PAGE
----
Jared Diamond in his excellent book Collapse describes the quixotic attempt of Norse to colonize Greenland around the turn of the first millennium. The island was given its counterintuitive name by Erik the Red, a vicious marauder, imaginative p.r. man and ancient patriarch to yours truly. Erik used the image of a verdant Shangri-La to lure his gullible fellow countrymen across the North Atlantic in creaky wooden ships. What they found was hardscrabble land, biting cold and nary a green shoot or twig in sight.
Remarkably, they made a go of it for more than 400 years. But their tiny communities never really thrived and, eventually, they died out. (Legend claims they hightailed it to Tahiti.) As Diamond explains, farming was tough and resupply from Scandinavia erratic. Most crucially, the Norse failed to acquire a taste for the one food source in abundant supply: fish.
In just a few weeks, I'll be retracing the journey of the ill-fated Norse colonizers to take part in the Polar Circle Marathon-only I'll be doing so in considerably more comfort. I'll travel to Greenland by plane, stay in a modern hotel and dine in a pleasant restaurant with an agreeable menu and passable wine list. I will be braving the cold for the 4 1/2 hours or so that it will take to run the marathon, but I'll be driven to the start in a mammoth ATV, snugly attired in Gortex, and plied with hearty soups and hot beverages every few miles by race staff.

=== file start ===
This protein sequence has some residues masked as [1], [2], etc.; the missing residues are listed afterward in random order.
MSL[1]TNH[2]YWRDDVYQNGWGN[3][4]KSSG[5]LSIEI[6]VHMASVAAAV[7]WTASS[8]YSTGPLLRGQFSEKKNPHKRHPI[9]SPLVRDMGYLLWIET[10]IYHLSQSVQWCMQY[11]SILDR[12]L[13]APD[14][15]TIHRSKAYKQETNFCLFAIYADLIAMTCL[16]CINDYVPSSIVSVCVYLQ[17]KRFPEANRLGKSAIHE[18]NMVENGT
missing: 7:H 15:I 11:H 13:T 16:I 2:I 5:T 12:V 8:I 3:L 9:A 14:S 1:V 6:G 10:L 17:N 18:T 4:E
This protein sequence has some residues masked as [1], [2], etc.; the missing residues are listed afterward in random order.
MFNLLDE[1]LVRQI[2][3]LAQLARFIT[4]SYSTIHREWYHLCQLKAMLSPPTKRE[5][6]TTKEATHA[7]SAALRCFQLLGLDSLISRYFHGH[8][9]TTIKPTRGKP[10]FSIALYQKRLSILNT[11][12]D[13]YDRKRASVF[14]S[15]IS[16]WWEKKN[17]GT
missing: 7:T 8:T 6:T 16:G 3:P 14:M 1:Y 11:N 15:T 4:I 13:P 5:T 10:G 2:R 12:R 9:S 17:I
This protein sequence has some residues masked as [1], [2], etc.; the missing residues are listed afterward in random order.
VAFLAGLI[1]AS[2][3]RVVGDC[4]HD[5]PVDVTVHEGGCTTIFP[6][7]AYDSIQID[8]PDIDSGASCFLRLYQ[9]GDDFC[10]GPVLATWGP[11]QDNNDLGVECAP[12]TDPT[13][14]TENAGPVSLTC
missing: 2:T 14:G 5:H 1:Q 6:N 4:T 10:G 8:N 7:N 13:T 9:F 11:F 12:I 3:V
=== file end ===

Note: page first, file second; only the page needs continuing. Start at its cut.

This will provide me with a once-in-a-lifetime opportunity to witness the magnificence of the Arctic. And I'm lucky to be visiting now as Greenland's vast ice sheet and towering glaciers are slowly melting...due to the fossil fuel consuming lifestyles of people like me who travel in planes, ride in motor vehicles, reside in temperature-controlled buildings and eat two servings of beef per day.
Erik the Red would be amused.